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Liverpool deal not the end of the story

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Mihir Bose | 13:32 UK time, Friday, 25 January 2008

Liverpool’s £350m refinancing deal still leaves a lot of questions unanswered.

The debt burden this will put on the club, the future of manager Rafa Benitez, and whether this means the club will now not be sold to Dubai International Capital (DIC), who have been sniffing around.

The fine print of this package should be subjected to close scrutiny.

Last year when George Gillett and Tom Hicks took over Liverpool they borrowed against their own assets, and this was seen as marking them out to be very different from the Glazers.

The money the Glazers borrowed in order to buy Manchester United was charged against the club. A club hitherto debt free was burdened with huge debts causing much anger amongst some fans.

Gillett and Hicks were required to refinance their acquisition loans by the end of next month and had been talking to bankers for some time


They were not helped by the fact the ongoing credit crunch has made raising money in the City much more difficult.

But also one of their initial plans did not find favour with the Liverpool board.

Last autumn, Gillett and Hicks wanted to load their loans on to the club but this was resisted by former owner David Moores and chief executive Rick Parry.

Of course, as owners they could have dismissed the board but to their credit they did not do so.

I understand the new package means that some £185m of the acquisition debt is still personally guaranteed by Gillett and Hicks who have put in more of their own money.

The rest of the debt, which includes working capital and transfer activity money, will be loaded on to the club. This will be justified on the grounds that it is normal Liverpool business and Liverpool should bear the burden.

The part of the package that the owners want to talk up is the £60mn or so that is earmarked for beginning work on the new stadium, a Liverpool plan for years and one the owners have always considered high priority.

Much is being made of the fact that the new stadium, which the club want to be open by August 2011, has a groundbreaking iconic design and a 71,000 capacity, anchored by an expanded 18,500-seat Kop.

Yet the money the have borrowed is only the first step in the stadium project - the overall cost of the stadium could well reach £400m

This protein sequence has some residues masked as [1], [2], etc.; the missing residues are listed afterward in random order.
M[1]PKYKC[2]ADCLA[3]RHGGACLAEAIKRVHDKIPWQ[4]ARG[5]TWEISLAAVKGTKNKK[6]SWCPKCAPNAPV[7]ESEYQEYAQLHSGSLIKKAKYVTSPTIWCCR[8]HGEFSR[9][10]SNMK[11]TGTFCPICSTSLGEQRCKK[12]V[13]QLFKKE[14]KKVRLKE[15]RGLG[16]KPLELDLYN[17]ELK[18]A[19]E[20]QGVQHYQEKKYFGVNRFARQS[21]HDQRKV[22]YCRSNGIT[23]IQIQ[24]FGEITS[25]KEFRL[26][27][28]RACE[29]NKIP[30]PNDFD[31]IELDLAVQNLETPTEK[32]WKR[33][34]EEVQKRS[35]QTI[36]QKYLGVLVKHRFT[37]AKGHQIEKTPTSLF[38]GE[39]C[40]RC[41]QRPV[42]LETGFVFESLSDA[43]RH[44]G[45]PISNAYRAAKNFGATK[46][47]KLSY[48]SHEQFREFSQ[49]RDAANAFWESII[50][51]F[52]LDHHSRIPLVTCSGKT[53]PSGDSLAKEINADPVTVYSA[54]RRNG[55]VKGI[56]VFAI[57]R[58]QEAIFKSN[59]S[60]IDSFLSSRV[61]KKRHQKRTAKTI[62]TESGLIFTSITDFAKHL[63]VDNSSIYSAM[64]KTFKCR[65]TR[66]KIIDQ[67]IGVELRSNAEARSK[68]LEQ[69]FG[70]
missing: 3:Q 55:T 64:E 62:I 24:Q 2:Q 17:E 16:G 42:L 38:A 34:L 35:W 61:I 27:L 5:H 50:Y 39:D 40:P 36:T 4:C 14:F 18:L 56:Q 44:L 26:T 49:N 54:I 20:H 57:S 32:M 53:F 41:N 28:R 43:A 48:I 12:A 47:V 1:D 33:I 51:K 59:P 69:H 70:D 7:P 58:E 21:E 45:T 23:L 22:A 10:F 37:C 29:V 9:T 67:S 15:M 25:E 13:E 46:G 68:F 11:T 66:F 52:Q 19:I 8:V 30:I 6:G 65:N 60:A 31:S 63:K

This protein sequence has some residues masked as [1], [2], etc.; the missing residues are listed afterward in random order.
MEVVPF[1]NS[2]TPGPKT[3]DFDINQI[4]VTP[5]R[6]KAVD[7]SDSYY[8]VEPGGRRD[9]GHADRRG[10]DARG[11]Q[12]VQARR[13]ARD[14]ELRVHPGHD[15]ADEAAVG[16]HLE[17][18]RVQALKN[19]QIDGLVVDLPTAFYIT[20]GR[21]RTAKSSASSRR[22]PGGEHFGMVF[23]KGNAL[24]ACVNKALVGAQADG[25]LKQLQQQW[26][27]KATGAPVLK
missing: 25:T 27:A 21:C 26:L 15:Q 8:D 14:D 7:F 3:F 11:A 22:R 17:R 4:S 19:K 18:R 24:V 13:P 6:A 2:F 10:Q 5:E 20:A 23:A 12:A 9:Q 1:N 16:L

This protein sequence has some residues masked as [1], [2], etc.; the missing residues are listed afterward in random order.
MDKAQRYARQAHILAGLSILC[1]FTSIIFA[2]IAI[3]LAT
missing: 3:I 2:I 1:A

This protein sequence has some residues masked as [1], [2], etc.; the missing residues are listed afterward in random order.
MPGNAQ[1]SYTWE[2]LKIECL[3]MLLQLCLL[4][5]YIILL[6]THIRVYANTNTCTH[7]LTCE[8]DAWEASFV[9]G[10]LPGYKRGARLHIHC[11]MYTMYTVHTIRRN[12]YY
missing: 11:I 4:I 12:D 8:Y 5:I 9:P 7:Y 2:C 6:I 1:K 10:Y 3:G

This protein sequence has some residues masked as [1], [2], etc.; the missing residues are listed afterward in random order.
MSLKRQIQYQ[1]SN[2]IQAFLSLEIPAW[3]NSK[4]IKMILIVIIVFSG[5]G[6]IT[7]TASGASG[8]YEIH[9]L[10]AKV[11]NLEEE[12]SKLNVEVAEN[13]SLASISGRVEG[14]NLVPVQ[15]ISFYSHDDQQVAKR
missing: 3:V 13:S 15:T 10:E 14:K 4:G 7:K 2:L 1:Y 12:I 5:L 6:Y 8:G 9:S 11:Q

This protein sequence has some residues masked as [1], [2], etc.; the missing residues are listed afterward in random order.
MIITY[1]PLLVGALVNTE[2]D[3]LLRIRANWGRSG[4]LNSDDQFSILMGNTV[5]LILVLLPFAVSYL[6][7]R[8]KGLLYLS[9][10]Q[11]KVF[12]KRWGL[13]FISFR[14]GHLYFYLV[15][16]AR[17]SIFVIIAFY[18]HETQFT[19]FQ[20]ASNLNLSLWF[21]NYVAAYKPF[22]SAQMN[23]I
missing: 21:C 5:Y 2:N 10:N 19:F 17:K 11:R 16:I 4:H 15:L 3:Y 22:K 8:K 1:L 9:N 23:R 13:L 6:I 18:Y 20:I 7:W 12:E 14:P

Here Liverpool are hoping to follow the Arsenal model. They borrowed heavily to build the Emirates Stadium, had problems securing the money but in the end it has has worked out well.

Liverpool will hope to do the same, but they are not there yet.

Whether this deal will see the owners restore their relationship with Rafa Benitez is much more doubtful.

The breakdown between the American owners and the Spanish manager has been described to me as a clash of culture.

The owners feel that at the beginning of the season they approved the manager's shopping list, so why does he not get on with it and coach the side - that's what they pay him for

Their American sporting experience has not schooled them to the ways of the tabloid back pages and the way a manager can use them to get his own message across.

Hicks is particularity guilty of this, and his attempts to get his own media message across, as in the admission he spoke to Jurgen Klinsman about replacing Benitez, have backfired badly.

The announcement of the refinancing will see a truce but it may be no more than that.

Similarly Dubai International Capital's interest in Liverpool may be by no means be over.

They are still sore about losing out to Gillett and Hicks when the initial takeover took place, especially as they thought they had done a deal that would secure Liverpool for them.

Dubai had hoped that the Americans’ attempts to refinance would fail and that they would buy Liverpool for around £350m, although contrary to reports no formal offer was ever made.

However, while the refinancing makes the price higher, the word from Dubai is that they remain keen to get Liverpool and, depending on how the future plans for raising stadium finance work, they may well get their chance.

The refinancing story should be seen as just one episode in a long running Liverpool soap opera. The final act is far from being written.

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